Second Sunday in Ordinary Time
Second Sunday in Ordinary Time
January 20, 2019
I am sometimes reminded, and still amazed at how Mom could go shopping on Saturday morning, grocery list in hand, and come away with everything she needed to feed a family of ten for a whole week. I’m not so sure it was menu-planning as much as keeping the cupboards stocked. Mom and Grandma both had the gift of creativity in the kitchen, of go-to-the-cupboard-see-what-ya-got-and-make-something-out-of-it kind of creativity. It’s how I cook, too. I can’t say it’s always gourmet, but it’s generally edible. Whether you’re feeding a family of ten or a family of one, I’m sure most of you put meals together like that, at least once in a while. Right? It’s just a matter of putting together the right ingredients in a way that creates something good.
It might also offer a good approach the hungers of life. I am convinced that we have every opportunity, solutions and resources and the time we need to solve the problems of the world - but so often we just don’t put it together. Greed takes over so that what was once plentiful is now scarce; science and technology override the natural rhythm of humanity; politics and corruption get mixed up in the same bowl. We get tired and cynical and frustrated and throw our creativity out the window…and the world continues to hunger for life, for health, for peace, for justice.
Think of it this way: God has given us everything we need provide shelter for the homelessness and clothe the naked, yet while some remain without a place to lay their heads, others build storage facilities and bigger closets. God has given us plenty of food and water so that no one would have to go to bed hungry or live with thirst, but how much food is thrown out every day and hoe many glasses of water are poured down the drain? God has given us the grace to forgive and the path of redemption, but too often it remains unused in the freezers of our cold hearts. God has given us everything we need to live in hope but so often we let is all it sit on the shelf of apathy.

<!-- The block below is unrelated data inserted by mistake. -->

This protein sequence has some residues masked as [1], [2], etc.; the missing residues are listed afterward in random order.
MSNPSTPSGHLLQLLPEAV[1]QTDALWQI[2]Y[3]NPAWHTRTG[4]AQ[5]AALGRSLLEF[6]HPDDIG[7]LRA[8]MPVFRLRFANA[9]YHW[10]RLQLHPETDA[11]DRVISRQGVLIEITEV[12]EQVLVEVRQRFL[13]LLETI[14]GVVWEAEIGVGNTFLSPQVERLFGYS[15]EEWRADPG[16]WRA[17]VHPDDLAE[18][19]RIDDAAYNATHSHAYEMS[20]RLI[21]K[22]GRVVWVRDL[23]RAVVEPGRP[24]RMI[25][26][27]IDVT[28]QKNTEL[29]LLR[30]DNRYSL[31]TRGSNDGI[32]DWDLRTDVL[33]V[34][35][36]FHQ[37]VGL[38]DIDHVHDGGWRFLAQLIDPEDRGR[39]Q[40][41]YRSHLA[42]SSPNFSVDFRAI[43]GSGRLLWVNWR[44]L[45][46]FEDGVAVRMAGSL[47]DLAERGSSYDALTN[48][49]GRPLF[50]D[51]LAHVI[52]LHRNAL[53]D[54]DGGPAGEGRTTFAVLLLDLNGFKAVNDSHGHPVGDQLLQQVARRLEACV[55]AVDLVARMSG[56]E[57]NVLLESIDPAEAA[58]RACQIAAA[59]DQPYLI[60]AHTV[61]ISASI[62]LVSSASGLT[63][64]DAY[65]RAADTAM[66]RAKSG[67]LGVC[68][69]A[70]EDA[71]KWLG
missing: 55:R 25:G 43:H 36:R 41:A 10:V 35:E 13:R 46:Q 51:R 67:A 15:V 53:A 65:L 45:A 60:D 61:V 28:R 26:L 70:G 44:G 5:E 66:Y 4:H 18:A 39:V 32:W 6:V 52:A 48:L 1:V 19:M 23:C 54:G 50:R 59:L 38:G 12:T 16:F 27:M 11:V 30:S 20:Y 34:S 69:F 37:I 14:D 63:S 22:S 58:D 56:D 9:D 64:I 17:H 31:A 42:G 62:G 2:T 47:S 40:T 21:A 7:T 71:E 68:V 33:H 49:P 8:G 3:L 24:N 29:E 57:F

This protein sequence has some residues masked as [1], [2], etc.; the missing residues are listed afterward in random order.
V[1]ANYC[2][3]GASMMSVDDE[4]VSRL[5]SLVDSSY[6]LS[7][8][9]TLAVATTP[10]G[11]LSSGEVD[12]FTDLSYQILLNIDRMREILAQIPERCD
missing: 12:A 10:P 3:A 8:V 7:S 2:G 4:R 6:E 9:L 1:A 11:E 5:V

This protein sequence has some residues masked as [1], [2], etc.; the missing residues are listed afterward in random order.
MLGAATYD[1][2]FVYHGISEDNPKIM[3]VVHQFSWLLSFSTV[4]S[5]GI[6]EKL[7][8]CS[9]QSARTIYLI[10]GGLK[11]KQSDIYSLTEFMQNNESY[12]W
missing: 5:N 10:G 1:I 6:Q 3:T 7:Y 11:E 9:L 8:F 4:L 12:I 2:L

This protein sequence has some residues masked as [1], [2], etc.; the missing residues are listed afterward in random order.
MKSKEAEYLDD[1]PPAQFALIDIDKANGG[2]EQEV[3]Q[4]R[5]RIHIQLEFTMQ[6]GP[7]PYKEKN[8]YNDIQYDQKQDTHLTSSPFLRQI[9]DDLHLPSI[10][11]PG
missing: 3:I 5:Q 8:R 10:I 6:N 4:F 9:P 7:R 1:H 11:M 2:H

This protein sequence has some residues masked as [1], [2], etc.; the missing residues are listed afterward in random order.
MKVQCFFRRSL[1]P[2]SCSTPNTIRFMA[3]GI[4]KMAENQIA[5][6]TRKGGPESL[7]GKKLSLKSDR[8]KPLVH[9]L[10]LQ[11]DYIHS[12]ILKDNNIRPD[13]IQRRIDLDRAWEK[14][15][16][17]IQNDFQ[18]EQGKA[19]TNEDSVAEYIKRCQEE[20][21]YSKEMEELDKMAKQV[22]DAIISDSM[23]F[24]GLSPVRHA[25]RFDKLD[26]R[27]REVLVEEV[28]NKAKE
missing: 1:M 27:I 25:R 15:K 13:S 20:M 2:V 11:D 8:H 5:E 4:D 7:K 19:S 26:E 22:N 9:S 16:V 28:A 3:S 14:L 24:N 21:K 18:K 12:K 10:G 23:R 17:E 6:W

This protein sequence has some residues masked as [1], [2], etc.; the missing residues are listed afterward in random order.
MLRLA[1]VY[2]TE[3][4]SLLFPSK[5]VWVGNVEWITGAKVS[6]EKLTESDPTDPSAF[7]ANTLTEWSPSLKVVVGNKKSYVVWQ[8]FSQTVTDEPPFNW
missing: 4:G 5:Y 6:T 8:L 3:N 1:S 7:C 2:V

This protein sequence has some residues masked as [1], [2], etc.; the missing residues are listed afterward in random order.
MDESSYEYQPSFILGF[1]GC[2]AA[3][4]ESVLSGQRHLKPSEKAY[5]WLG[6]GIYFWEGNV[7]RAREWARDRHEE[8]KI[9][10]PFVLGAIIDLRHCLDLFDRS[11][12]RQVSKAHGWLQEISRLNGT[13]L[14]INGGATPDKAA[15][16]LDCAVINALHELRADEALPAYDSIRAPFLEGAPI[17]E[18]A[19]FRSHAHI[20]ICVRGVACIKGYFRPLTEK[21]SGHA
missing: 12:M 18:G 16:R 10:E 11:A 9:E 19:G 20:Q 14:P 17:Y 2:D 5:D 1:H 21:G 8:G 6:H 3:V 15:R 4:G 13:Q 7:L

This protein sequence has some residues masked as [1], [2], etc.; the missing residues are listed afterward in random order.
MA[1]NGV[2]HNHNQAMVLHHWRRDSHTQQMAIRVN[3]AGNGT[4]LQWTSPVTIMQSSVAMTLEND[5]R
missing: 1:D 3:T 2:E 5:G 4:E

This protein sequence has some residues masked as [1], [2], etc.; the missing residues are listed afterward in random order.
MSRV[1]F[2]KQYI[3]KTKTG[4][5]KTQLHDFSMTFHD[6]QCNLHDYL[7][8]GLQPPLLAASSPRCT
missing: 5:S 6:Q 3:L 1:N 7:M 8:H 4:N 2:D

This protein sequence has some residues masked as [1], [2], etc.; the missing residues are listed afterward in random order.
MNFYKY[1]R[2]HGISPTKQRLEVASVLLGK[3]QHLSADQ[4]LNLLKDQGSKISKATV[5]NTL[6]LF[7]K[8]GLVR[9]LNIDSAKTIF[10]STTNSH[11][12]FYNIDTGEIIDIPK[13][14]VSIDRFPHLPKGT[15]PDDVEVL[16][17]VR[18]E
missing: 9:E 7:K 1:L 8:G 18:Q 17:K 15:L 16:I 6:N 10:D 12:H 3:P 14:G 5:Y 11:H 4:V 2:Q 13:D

In the faith story of the Israelites, God constantly reminded them that they were his, they belonged to him. That alone would be enough to offer them blessings and dignity and protection. But time and time again they turned to worldly riches and sought recognition of others; they built bigger walls and bigger armies for protection. And time and time again it all fell apart, and God would have to remind them that they were already his beloved, his delight, and that he was determined to let everyone know that.
Paul saw it in the people of Corinth. Mighty deeds, great wisdom, awesome knowledge, prophetic eyes, generous hands, gifted speech and understanding hearts: it’s all there. So generous is God! The Holy Spirit had placed in their community, as in ours, every resource to build the Kingdom that God intends. None of them could do it alone, but when they shared those gifts with one another all the needed was already theirs.
The same story was told in the setting of a family wedding in Cana. It was a crisis moment; the wine was gone, bringing embarrassment and shame upon the family. But Jesus has the power to turn any crisis into a moment of blessing. Those few jugs of water, destined for washing dirty feet, became the choicest of wines. Only Jesus can turn a moment of crisis into a moment of celebration.
Those simple things: To believe that we are beloved and that God is always with us, to believe that every gift we need is already ours, to welcome the presence of Jesus in our lives - so when Old Mother Hubbard goes to the cupboard…she’ll find everything she needed was already there.